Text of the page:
Bristol residents, by a nearly 2-to-1 margin, approved a temporary ban on recreational marijuana-related businesses during a special town meeting by referendum Tuesday, Aug. 22.
The question, which affects recreational marijuana retail shops, social clubs, and commercial cultivation, passed 144-80.
Maine voters legalized recreational marijuana, subject to regulation and taxation, for ages 21 and up, during a statewide referendum in November 2016. Bristol voters opposed the measure 995-868, according to unofficial results.
After months of discussion about how the town would regulate recreational marijuana-related businesses, the Bristol Planning Board and Bristol Board of Selectmen decided to move forward with a temporary ban rather than a moratorium.
Under state law, a moratorium must not last more than 180 days and may only be extended for additional 180-day periods if “the problem giving rise to the need for the moratorium still exists” and the town is making reasonable progress to “alleviate the problem giving rise to the need for the moratorium.”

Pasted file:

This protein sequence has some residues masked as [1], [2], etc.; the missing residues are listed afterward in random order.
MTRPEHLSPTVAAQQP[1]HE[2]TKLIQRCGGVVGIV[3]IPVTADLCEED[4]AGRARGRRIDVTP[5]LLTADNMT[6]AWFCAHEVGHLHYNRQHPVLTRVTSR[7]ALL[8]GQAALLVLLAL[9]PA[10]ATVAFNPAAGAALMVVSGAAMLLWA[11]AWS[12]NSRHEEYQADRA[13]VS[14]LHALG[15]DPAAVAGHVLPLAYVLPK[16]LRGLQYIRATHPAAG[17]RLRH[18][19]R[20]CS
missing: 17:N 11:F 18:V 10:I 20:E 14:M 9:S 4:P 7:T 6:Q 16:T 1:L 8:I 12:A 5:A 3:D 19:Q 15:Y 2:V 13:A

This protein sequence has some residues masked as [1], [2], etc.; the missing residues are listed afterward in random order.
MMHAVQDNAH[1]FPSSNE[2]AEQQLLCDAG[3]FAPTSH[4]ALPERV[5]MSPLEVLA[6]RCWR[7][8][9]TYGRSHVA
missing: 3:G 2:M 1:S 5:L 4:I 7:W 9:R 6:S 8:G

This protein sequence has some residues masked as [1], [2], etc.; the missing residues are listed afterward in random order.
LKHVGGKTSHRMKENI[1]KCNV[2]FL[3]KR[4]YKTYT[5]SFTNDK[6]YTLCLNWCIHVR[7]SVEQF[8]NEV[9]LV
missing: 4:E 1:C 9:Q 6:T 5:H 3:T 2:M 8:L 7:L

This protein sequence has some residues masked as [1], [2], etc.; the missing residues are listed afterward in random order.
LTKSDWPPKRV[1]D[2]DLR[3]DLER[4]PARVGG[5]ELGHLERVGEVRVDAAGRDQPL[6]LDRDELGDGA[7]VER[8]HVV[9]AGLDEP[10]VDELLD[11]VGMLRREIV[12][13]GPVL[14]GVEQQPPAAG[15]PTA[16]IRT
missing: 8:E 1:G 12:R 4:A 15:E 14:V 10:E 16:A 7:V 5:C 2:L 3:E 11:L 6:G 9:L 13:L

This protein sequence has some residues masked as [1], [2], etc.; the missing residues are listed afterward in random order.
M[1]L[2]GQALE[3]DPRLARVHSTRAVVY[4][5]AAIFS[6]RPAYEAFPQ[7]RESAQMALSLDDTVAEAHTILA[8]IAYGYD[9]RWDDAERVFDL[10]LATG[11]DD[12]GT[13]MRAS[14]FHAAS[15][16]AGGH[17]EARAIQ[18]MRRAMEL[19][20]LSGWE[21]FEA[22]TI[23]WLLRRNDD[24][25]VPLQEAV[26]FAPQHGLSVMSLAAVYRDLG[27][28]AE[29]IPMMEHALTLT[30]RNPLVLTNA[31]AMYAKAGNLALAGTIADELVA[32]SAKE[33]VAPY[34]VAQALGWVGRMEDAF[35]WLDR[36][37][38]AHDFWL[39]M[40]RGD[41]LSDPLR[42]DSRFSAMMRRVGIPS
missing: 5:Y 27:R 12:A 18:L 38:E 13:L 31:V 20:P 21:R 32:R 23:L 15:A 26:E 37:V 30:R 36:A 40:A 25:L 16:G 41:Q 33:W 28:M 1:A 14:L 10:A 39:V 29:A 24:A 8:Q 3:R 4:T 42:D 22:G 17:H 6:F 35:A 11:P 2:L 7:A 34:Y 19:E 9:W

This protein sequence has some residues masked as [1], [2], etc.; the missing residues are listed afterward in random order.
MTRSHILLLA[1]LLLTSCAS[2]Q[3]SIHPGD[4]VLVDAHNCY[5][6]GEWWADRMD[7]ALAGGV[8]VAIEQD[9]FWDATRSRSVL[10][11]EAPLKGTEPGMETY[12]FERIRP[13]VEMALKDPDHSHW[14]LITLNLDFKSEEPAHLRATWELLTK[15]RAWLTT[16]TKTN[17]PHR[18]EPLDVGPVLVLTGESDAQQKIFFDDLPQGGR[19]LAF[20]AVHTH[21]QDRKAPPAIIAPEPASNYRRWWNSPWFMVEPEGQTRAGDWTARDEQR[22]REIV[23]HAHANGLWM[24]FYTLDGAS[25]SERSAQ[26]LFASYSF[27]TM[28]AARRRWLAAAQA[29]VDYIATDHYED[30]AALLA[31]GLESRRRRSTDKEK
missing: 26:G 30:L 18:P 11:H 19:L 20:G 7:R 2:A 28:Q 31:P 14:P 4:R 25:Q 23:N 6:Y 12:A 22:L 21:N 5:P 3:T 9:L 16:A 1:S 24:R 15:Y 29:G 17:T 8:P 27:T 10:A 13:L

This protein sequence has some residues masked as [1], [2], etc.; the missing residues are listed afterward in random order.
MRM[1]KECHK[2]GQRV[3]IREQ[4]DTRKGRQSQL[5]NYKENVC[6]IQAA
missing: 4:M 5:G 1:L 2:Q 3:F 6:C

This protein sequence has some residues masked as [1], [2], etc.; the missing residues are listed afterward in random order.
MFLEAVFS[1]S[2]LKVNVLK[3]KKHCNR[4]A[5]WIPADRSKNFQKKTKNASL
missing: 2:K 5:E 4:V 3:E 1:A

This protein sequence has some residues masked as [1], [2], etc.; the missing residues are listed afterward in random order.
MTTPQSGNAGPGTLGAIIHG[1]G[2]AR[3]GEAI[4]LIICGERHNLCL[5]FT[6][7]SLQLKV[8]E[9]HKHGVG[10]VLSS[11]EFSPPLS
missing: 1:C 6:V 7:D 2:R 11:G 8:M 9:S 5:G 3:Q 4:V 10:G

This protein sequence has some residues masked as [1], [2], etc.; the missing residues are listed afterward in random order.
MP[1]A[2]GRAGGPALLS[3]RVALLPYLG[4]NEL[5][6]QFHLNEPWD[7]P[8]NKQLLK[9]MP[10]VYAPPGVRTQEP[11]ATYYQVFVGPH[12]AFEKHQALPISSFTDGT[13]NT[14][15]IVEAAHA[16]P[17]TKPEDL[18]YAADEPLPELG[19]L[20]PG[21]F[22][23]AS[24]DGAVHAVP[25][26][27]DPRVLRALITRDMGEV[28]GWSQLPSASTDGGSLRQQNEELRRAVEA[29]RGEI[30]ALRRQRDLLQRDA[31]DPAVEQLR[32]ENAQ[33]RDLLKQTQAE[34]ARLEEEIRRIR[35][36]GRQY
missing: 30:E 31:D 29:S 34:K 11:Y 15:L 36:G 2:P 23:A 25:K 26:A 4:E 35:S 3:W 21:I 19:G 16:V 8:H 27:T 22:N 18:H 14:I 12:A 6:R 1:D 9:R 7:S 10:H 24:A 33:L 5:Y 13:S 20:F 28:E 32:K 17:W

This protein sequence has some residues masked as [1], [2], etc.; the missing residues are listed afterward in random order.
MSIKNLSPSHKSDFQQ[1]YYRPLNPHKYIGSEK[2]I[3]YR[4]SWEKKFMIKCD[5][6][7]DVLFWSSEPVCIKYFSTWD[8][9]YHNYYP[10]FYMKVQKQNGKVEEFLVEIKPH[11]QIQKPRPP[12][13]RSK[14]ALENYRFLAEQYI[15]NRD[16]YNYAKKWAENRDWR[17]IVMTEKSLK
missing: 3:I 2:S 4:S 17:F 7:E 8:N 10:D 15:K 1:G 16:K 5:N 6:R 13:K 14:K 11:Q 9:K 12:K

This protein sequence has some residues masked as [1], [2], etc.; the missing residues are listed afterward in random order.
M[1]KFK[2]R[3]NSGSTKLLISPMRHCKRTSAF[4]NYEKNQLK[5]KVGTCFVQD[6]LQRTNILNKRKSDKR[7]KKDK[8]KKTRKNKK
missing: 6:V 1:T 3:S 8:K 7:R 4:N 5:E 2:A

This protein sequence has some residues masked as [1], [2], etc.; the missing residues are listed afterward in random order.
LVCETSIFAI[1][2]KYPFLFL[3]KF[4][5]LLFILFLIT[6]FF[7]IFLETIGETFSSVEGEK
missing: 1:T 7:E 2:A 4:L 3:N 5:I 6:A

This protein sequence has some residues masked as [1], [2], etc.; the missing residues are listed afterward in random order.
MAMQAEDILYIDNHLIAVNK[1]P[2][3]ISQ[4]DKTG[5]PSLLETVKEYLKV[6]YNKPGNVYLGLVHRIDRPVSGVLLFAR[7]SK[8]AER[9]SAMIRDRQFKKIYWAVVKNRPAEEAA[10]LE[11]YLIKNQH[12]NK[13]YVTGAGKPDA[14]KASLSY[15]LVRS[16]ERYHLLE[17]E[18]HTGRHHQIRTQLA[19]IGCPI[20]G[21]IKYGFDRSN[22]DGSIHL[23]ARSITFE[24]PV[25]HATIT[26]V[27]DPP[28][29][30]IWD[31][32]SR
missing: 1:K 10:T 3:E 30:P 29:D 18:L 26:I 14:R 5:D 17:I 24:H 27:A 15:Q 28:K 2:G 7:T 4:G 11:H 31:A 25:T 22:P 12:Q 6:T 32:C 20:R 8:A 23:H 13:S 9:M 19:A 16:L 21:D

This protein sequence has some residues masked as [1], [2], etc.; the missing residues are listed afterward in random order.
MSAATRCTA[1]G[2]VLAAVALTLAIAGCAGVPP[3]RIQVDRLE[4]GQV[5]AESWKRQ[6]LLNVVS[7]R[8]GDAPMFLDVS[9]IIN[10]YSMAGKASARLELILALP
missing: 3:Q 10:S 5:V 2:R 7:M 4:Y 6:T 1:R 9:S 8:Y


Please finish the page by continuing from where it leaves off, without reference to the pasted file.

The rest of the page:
During previous public hearings and selectmen’s meetings, board of selectmen Chair Chad Hanna said the temporary ban would give the town time to develop its own regulations after the state completes its rule-making process. Under legislation passed in January, lawmakers have until Feb. 1, 2018 to make rules governing such businesses.
The ordinance, which went into effect immediately, will be repealed 180 days after the effective date of any legislation passed by the state.
Elsewhere on the ballot, in a non-binding referendum, residents overwhelmingly voted against the use of electronic signs, 158-65.
The question was added to the ballot at the request of Selectman Paul Yates after the Bristol Parks and Recreation Commission and Bristol Fire and Rescue purchased an electronic sign for Ellingwood Park in Bristol Mills.
During the July 19 public hearing on the ballot questions, Yates said he doesn’t feel the signs fit with the “historical tone” of Bristol, while other residents expressed concerns about safety issues related to motorists trying to read the sign while driving.
At the same public hearing, Hanna said the vote on the electronic signs could lead to the development of a sign ordinance. The only regulations on signs in Bristol are in the shoreland zoning ordinance and the Maine Department of Transportation standards for setbacks along state roads, Hanna said. The sign at Ellingwood Park complies with both.
Voters also authorized the selectmen to transfer $50,000 from the road management account to the revaluation and cemeteries accounts with a vote of 181-41. The selectmen and the Bristol Budget Committee recommended passage of the article.
Residents approved amendments to the town’s shellfish conservation ordinance, which were previously approved by the Bristol Shellfish Committee, with a vote of 182-25.